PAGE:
It is possible that having grown up in dysfunctional Italy, Berlusconi made a conscious decision from the start to bypass normality and to play the Italian game to the maximum.  He may have sought finance from illicit sources from day one – simply because he realised that if he did not, either someone else would, or he would get nowhere fast.  Only Berlusconi went one step further, he put in place, and this is no mean feat, the mechanisms he needed to ensure that he can keep working the Italian system – and ensure that the system never becomes too efficient or honest.

Paying a few bribes here and there builds a form of crooked loyalty, in that once you’ve accepted a backhander you are in the ‘gang’ so you will do everything in your power to ensure you and your contacts are not caught.

Get a few, or in Berlusconi’s case, a lot, of politicians on your payroll and the rest is relatively plain sailing.  Only a bad example is set to one and all, and the problem becomes self-perpetuating. Never ending. Corruption almost becomes an acceptable aspect of life, and for some, is seen as the only way things can get done. These people become so entrenched in this web of corruption that they work to ensure, as in scenario one, that institutions never become too efficient, or else they will be found out.

This is interesting in itself – this fear of being discovered – as it indicates that those in the ‘gang’ know that they are doing something which is unsavoury and dishonest, even if they try their level best to convince themselves and others that they way they operate is perfectly normal and respectable.

The Point of No Return

Yes, there are honest businessmen in Italy and they are to be lauded because they have done well against all the odds, but the easy way must have great appeal too. Indeed it does, hence the existence of Berlusconi, mass tax evasion, dodgy politicians and a situation which certain people simply do not want to change.  It is possible that the point of no return has been reached.  Actually, that point of no return may have been hit many years ago, possibly long before Silvio Berlusconi came on the scene.

Justice Hampers the Italian Way

In some ways, one can understand Berlusconi’s frustration with Italy’s judiciary which effectively gets in the way in Italy.  Italy’s judiciary tries to enforce the law in a county in which few respect the law.  Why do few respect the law in Italy?  Because laws are made by people who spend much of their time lining their pockets and, probably, creating laws to help them do this. The resulting laws are badly constructed and half-heartedly enforced because it is not in the interests of those creating laws to make them work, as mentioned in Scenario’s One and Two previously. To such people, those who enforce the law are seen as obstacles to the way things are done in Italy.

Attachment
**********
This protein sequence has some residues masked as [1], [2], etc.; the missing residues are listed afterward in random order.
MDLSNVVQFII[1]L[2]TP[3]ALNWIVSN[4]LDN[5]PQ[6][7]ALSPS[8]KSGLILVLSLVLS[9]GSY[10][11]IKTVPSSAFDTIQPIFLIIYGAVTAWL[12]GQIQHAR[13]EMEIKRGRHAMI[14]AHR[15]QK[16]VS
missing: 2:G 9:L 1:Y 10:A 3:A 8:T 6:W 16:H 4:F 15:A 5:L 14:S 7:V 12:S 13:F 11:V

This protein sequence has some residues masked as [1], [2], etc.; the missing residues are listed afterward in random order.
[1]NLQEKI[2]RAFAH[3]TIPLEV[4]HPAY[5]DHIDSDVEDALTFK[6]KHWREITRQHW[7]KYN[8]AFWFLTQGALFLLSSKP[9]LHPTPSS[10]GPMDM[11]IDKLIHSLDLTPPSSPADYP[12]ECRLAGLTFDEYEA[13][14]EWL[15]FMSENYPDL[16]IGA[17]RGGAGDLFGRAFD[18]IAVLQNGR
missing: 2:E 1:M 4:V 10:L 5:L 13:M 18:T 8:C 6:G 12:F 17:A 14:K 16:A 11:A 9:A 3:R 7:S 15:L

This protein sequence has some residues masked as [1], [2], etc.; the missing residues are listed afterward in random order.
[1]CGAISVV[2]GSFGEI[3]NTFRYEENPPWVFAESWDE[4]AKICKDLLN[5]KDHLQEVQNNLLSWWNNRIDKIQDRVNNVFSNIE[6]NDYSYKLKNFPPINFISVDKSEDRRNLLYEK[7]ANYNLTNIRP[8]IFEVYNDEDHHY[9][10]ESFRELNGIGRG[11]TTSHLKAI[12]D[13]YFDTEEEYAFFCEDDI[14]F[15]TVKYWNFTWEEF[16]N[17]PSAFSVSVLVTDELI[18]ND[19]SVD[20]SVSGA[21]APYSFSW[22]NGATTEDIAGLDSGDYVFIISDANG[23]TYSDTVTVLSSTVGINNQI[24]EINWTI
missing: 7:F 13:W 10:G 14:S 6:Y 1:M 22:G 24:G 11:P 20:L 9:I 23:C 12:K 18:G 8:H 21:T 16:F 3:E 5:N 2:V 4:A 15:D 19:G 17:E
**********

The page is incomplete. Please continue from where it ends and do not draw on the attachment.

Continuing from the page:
Ideally, of course, Italy’s institutions and systems need sorting out. Politicians who take backhanders should be sent to prison for 30 year jail terms on the grounds that they have betrayed their country by stealing from it.  Tax evasion should be punished with an iron rod. But these things won’t happen. The problems have penetrated so deeply into Italian society, and have, perhaps, become part of Italian mentality and culture.  Maybe the problems created Italy’s lawless mentality or led to them becoming part of a self-perpetuating vicious circle, I’m not sure.

What I am sure of though, is that Berlusconi is part of the circle.  He is the archetypal Italian who tailors his modus operandi to the way Italy works, or does not, depending upon your point of view. Can he be blamed for this?  In part yes, but by criticising Berlusconi Italians are really criticising themselves.  Yes, Berlusconi has reinforced the cycle, but he cannot be accused of starting the wheel turning.  All he is doing is controlling the steering wheel, and he may have a few back seat drivers too.

Italy is a Bus

It’s almost as if Italy is rickety old bus which took the wrong turn years ago, and has never been able to find the right road once more. Italy keeps going round in a perpetual circle.

Berlusconi is now driving the Italy bus and it is not in his interest to steer it in the right direction. The bus is now full of like-minded passengers and back seat drivers who are not keen on finding the right direction either. This assumes that such people know what the right direction is. In fact, the ‘right’ direction is difficult to identify, and only institutions with very sharp teeth stand any chance of pointing the Italy bus in a more acceptable direction, but Berlusconi and quite a number of other powerful and rich Italians do not want to sharpen the teeth of Italy’s institutions.  Quite the opposite, as that would be the same as shooting themselves in the foot.

Berlusconi is, it could perhaps be argued, the culmination of a what has long been a fragile and disunited society which is out of control and has been for decades.

While Berlusconi may have helped shape contemporary Italy, he himself has been shaped by the Italy of the past.  Italy created Berlusconi.

The Italy bus is likely to keep following its bumpy circular route until it disappears up its own backside. Berlusconi needs to keep the bus from doing this, hence his struggle to pass legislation to ensure the bus neither accelerates nor decelerates.

Italy as a result of its past vices, is going nowhere fast, even if some are becoming very rich in the process.

And that champion of moral standards: the Roman Catholic Church? Well, it seems to be one of the back-seat passengers.